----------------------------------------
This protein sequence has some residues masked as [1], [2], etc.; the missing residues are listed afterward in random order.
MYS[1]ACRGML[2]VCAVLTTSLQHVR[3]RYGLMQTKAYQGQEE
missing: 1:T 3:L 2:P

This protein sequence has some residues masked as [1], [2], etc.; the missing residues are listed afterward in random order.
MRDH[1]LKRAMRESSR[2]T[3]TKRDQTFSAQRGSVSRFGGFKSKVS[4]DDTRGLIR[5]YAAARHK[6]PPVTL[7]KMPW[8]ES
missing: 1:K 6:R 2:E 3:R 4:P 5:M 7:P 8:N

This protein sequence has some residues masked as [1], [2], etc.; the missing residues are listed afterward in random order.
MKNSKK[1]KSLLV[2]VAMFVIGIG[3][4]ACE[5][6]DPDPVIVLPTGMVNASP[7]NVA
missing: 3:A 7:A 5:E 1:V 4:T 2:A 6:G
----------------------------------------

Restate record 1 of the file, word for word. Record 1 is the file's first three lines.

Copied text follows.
This protein sequence has some residues masked as [1], [2], etc.; the missing residues are listed afterward in random order.
MYS[1]ACRGML[2]VCAVLTTSLQHVR[3]RYGLMQTKAYQGQEE
missing: 1:T 3:L 2:P